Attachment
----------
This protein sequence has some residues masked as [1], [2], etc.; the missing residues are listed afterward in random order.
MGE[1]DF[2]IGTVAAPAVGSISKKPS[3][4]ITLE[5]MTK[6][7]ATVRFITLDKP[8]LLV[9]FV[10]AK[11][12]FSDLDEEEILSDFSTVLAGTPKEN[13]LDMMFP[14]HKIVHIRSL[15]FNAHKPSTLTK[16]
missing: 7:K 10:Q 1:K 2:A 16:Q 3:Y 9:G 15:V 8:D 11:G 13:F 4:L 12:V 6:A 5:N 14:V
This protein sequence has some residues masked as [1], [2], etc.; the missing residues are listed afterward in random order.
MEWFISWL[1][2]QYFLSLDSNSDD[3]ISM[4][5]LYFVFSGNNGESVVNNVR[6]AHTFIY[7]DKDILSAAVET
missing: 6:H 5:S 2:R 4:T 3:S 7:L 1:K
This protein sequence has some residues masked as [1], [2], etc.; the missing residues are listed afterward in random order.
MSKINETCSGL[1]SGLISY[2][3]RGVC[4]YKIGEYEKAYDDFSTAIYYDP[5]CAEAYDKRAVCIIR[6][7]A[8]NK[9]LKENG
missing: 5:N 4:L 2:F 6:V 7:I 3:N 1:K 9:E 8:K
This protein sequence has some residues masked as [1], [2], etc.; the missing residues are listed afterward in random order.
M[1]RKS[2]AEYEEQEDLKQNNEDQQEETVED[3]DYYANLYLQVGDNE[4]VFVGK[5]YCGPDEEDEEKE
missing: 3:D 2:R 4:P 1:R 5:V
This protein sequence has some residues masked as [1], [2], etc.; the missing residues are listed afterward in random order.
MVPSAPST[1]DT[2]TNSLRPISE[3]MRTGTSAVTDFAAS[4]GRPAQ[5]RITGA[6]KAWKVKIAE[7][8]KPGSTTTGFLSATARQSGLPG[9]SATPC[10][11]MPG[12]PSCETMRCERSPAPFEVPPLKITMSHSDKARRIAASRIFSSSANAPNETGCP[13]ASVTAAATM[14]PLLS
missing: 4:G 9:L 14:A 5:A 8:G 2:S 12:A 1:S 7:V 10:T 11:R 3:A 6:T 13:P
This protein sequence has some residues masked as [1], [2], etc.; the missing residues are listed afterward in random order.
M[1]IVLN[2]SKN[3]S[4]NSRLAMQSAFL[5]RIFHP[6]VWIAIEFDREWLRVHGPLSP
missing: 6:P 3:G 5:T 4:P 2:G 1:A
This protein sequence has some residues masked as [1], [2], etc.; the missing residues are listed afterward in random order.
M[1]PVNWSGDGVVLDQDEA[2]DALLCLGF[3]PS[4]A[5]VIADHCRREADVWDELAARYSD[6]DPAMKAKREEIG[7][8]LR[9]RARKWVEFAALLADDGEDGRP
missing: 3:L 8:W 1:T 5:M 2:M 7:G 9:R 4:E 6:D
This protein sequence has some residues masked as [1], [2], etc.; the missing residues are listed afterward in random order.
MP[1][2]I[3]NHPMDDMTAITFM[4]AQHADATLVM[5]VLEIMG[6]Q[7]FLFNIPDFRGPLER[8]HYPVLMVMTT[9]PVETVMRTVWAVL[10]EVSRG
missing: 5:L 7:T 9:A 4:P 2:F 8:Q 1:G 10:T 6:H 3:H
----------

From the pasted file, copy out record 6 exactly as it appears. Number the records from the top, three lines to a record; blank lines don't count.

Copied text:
This protein sequence has some residues masked as [1], [2], etc.; the missing residues are listed afterward in random order.
M[1]IVLN[2]SKN[3]S[4]NSRLAMQSAFL[5]RIFHP[6]VWIAIEFDREWLRVHGPLSP
missing: 6:P 3:G 5:T 4:P 2:G 1:A